CXCL14 is expressed by a variety of immune and non-immune cells (Fig. 2) either constitutively or following distinct stimulatory influence. Freshly isolated resting human peripheral blood mononuclear cells do not exhibit CXCL14 expression at transcript (mRNA) level [6]. However following stimulation with lipopolysaccharide (LPS), CXCL14 mRNA is detected in monocytes and B cells, but not T cells [6]. The CXCL14 mRNA is also detected in THP-1 cell line and monocyte-derived dendritic cells (DCs), but not Jurkat cells [8]. Monocyte-derived immature dendritic cells (iDCs) secrete CXCL14 at low concentrations under basal conditions, which could be remarkably up-regulated by activin A [13]. Those leukocytes expressing CXCL14 all can be chemoattracted by CXCL14 indicating an immune surveillance role for CXCL14 [7, 8]. It is known that CXCL14 protein is highly expressed in healthy human epidermis and scattered cells of the dermis, while markedly less expression levels are observed in psoriatic and atopic dermatitis lesions [14]. Subsequently, it has been demonstrated that normal skin keratinocytes, dermal fibroblasts, dermal endothelial cells, and lamina propria cells but not epithelial cells in normal intestinal tissues are all sources of CXCL14, but not the immortal cell lines [15, 16]. The cutaneous CXCL14 is involved in the recruitment of CD14+ DC precursors and influences their differentiation to Langerhans cells [16]. Those CXCL14-producing fibroblasts are co-localized with macrophages, which suggests a role for CXCL14 in macrophage development [15]. Another study showed CXCL14, as a much highly expressed gene in taste buds of tongue from human, and it could be secreted into the saliva suggesting an immune surveillance function for this protein in line with the presence of leukocytes in human saliva [17, 18]. In addition, CXCL14 present on blood vessels in dermal plexus may be associated with its antiangiogenic effect in cancers [16, 19]. Therefore the chief cellular sources of CXCL14 as present in circulating blood cells, the skin barrier and saliva suggest its potential involvement in first line of innate and later acquired immune defence against pathogenic intrusions.
Fig. 2
Fig. 2

Schematic diagram showing the cellular sources of CXCL14, cells that have been demonstrated to express or release CXCL14 constitutively of following inflammatory cues; the target cells on which CXCL14 exerts its chemotactic activity, modulates differentiation or executes microbicidal actions thereby contributing to immune surveillance and immune defence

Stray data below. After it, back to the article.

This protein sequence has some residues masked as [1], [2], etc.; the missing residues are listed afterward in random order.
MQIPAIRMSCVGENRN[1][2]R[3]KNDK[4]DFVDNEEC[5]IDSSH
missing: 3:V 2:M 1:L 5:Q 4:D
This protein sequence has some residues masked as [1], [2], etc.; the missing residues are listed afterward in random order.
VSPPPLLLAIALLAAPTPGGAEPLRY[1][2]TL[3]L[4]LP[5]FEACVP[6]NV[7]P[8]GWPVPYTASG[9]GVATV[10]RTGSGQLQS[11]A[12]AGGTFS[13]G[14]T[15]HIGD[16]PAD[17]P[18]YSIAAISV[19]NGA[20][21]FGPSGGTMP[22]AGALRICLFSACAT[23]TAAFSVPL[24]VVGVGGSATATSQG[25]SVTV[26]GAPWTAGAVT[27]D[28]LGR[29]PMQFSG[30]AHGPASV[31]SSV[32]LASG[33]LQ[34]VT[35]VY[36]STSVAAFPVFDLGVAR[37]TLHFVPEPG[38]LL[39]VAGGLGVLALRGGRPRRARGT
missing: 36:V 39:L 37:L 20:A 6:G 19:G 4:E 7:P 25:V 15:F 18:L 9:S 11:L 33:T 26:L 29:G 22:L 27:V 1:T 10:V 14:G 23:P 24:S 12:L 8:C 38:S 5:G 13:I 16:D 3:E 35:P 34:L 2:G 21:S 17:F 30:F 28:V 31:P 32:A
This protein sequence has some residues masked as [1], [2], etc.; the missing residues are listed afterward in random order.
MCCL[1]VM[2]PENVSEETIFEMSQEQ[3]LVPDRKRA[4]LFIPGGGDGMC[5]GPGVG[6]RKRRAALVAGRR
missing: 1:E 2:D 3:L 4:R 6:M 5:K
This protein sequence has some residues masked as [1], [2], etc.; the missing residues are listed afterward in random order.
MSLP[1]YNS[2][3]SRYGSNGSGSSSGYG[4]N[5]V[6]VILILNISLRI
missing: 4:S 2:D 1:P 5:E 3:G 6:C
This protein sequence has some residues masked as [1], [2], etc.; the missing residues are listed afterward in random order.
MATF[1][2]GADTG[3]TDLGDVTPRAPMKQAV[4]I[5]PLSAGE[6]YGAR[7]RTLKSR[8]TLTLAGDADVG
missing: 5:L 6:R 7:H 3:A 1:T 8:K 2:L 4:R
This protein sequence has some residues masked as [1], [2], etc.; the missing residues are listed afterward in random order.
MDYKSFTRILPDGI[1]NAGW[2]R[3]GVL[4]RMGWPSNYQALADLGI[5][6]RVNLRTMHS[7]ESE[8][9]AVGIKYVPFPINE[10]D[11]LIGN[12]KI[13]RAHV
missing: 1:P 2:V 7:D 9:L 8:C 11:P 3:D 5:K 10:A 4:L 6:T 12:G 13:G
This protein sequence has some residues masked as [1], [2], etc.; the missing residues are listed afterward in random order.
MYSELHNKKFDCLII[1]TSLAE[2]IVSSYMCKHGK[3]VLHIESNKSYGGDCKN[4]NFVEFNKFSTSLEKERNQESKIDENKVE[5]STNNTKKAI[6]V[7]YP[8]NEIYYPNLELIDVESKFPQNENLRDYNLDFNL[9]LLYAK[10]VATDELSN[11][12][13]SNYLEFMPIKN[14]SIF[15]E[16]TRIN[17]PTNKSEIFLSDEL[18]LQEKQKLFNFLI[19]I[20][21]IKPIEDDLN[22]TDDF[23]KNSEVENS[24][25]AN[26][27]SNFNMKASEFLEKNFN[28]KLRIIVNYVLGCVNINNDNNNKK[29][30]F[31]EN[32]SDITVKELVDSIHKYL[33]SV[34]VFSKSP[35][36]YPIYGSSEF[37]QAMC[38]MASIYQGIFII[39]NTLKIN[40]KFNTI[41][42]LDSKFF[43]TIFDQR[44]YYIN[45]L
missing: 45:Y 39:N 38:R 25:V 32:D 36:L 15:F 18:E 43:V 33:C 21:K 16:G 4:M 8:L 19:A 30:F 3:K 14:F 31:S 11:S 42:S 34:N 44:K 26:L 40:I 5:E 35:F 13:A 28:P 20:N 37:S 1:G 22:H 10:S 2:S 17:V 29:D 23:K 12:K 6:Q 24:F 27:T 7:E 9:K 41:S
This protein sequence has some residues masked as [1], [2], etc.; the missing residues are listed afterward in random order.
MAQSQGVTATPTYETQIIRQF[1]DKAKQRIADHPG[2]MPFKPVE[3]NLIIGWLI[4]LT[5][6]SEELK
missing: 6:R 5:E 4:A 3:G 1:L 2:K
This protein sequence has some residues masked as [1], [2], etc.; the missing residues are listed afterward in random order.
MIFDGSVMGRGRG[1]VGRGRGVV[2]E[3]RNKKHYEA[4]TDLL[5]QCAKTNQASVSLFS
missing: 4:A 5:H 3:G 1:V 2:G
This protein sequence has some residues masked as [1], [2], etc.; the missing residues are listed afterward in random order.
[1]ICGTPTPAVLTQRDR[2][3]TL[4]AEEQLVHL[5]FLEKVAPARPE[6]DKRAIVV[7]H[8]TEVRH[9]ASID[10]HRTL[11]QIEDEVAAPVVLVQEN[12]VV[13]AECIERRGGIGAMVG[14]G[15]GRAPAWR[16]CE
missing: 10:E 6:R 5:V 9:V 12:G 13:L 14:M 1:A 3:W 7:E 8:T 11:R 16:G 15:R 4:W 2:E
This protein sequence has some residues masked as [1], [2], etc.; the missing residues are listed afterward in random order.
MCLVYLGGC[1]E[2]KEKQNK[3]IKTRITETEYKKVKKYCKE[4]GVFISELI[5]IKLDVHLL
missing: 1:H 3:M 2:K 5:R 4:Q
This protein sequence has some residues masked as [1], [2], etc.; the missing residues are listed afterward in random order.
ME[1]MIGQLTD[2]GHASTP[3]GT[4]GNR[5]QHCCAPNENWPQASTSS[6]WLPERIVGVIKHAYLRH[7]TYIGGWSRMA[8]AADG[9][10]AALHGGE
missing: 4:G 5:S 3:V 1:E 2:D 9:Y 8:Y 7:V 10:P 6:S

Regulation of CXCL14 expression at transcript and protein levels

So far, the molecular mechanisms governing the expression of CXCL14 and CXCL14 mediated functions are not clear. It has been shown that CXCL14 expression could be inhibited by inflammatory stimuli such as TNF-α and LPS in epithelial tissues [4, 14]. Cigarette smoke condensate also could significantly suppress CXCL14 expression in normal human bronchial epithelial cells derived from healthy and non-smoking young male [20]. CXCL14 is significantly upregulated in inflamed joints of collagen-induced arthritis and its overexpression exacerbates arthritis in a mouse model, which is in line with the studies carried out in patients with rheumatoid arthritis [21, 22]. In another study, Padilla et al., revealed that CXCL14 mRNA is markedly upregulated in the left anterior descending coronary artery (LAD) and descending thoracic aorta of obese pig as a result of the high-fat diet feeding, which suggests a possible role of CXCL14 in the progress of atherosclerosis [23]. In cultured porcine endothelial cells, this upregulation is not LPS or NF-κB dependent [23]. Not only could the expression of CXCL14 transcript but CXCL14 also undergo post-transcriptional and post-translational regulations. For example as an anti-microbial peptide (AMP), CXCL14 is completely degraded by the cysteine proteinase SpeB from a strictly human pathogen Streptococcus pyogenes [24].